Science and Social Justice

This post is by NCAT faculty Joe Graves

Yes, that’s me holding up the fist, next to the fist in the Science for the People banner stating: “Scientists Against Reagan’s War”. This picture was taken at a national march against US intervention in El Salvador, in Washington, DC on May 3rd 1981. Next to me in the picture are my life-long friends Dr. Brian Schultz, now a biologist and Cruz Phillips, now a rancher and social activist for the Farm Workers movement in California. We were graduate students then in the Department of Ecology and Evolution at the University of Michigan.

You didn’t have to be a scientist to march for this cause. Just like those who marched across the bridge in Selma, Alabama on March 7 (Bloody Sunday) were not scientists. They were simply good and courageous people demonstrating against social injustice. They were met with police, dogs, horses, tear gas, clubs, and whips. Many were severely beaten, including John Lewis (now Democratic Congressman for the 5th District, Georgia).


However this post is not about social justice in general, but science and social justice. To start a discussion of the relationship between the two it is necessary to define what is meant by the term social justice. One definition of social justice is promoting a just society by challenging injustice and valuing diversity. In this definition diversity refers to various aspects of human identity (socially defined race, ancestry, gender, sexual orientation, national origin and others) that have been the subjects of social subordination. Accepting this definition suggests that you believe that all people have a right to equitable treatment, support for their human rights, and a fair allocation of community resources. In addition this definition suggests that individuals should not be discriminated against, nor their welfare and wellbeing constrained or prejudiced on the basis of any of these identity features or any other characteristic of background or group membership1.

With this definition in mind, we might want to ask to what degree historically or currently has science as an enterprise, or the actions of individual scientists been associated with this goal. First, scientists employ a supposedly neutral and objective method (the scientific method) to understand the workings of nature. This method, employed at its highest standards, should allow us to work out how various processes in nature work. A child might run along a field flapping their wings vigorously in an effort to fly, but the principles of physics tell us that this simply cannot happen. However, our ability to unravel the laws or rules of nature begins to diminish as we move from the physical to the biological and social sciences.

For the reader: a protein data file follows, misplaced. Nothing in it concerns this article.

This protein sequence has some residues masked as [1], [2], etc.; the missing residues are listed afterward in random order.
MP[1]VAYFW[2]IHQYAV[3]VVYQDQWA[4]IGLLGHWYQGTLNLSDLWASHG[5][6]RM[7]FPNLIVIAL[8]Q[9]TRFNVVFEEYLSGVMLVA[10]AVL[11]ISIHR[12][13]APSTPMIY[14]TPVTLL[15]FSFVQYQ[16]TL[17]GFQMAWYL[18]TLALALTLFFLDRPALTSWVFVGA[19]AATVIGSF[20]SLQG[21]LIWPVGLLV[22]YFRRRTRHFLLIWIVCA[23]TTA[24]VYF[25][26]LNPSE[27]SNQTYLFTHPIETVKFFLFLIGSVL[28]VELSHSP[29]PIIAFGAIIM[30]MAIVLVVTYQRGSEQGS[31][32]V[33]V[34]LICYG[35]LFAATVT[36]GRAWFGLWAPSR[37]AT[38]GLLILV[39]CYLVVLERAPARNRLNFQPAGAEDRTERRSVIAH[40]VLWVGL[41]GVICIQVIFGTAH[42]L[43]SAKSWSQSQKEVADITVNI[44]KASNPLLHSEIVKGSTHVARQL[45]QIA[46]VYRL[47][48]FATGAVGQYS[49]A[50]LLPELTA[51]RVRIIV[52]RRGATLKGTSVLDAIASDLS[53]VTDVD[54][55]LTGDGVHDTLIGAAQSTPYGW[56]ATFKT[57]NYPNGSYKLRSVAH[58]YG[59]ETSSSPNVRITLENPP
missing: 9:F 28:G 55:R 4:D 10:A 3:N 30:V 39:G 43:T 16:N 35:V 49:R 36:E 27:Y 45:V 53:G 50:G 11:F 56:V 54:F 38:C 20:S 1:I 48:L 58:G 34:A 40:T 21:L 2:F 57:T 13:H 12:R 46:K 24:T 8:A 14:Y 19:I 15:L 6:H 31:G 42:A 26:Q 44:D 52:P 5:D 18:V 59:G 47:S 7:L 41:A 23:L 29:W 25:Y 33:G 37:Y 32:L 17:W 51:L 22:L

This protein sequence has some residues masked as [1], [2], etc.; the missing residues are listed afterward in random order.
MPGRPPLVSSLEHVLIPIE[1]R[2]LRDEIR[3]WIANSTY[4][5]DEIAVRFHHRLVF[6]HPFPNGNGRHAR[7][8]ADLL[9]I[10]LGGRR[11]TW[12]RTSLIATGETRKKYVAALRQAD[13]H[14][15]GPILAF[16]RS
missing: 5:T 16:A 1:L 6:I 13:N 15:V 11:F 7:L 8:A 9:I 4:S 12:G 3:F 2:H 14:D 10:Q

This is further complicated by the fact that science as an enterprise has always been more than working out the various principles of nature; it has always been imbedded in a social milieu, and therefore has always been tasked to addressing particular socially defined priorities. Some of these priorities have been neutral to or even in rare cases supported notions of social justice. For example general scientific principles such as the conservation of matter, organic evolution, or ecological food webs in themselves need not have had any specific impact on human society. Yet, on the other hand, Newtonian physics allowed improved methods of producing projectile weapons, thermodynamic principles helped to produce better explosives, the computer made possible better inscription and code breaking, ecological principles have been utilized to conduct biological attacks on crops, and microbiology has been deployed to produce better bacteriological and viral weapons2. Even one of the core principles of natural selection, the struggle of existence, was developed not in attempt to understand population growth in general, but specifically as an attempt by Reverend Thomas Malthus (1766—1834) to explain the poverty of the English poor. The gist of the essay was devoted to his analysis of the English Poor Law and the impact of the transition of the poor from agricultural to industrial labor3. While Malthus correctly reasoned that geometrical sequences increase more rapidly than arithmetic ones, he had no reason to assume that the food resources of human societies necessarily increased only arithmetically.

Science as power